When a person is arrested and charged with a crime of violence such as assault, battery aggravated assault, aggravated battery or a murder charge, the criminal defense lawyer for the defendant may attempt to introduce evidence of the alleged victim’s prior history of violence. Is this evidence of the alleged victim’s prior violence admissible at the trial? Yes, when the defendant is relying on a self defense theory in the case.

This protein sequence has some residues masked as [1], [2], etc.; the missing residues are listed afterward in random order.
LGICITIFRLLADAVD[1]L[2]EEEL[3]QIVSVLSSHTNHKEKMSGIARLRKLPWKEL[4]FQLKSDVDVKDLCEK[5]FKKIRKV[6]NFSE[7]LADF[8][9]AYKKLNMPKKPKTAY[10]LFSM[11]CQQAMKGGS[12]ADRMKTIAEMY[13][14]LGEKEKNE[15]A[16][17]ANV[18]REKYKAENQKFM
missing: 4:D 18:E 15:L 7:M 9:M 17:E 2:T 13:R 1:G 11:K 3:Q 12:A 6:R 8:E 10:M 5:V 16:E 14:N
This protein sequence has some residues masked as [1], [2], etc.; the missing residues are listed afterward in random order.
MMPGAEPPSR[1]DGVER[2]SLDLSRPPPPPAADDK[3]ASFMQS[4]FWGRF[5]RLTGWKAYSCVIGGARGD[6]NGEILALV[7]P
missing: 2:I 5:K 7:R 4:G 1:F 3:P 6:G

In Florida, when the defendant is charged with a violent crime, self defense is a common defense. If it can be established that the victim has a history of violence and the defendant was aware of this violent history, the criminal defense lawyer can bring out that evidence about the alleged victim at the trial for the jury to consider. The idea is that a self defense claim asserts that the defendant had a reason to believe that he/she was in danger based on the violent and/or threatening conduct of the alleged victim. Where the defendant knows that the alleged victim has a history violent conduct, that is relevant to establish that the defendant had reason to believe that the alleged victim was being, or was about to be, similarly violent in this case. Such evidence is relevant to show the state of mind of the defendant and to justify the defendant’s reasonable fear of the alleged victim and the defendant’s use of violence to defend him/herself from the alleged victim.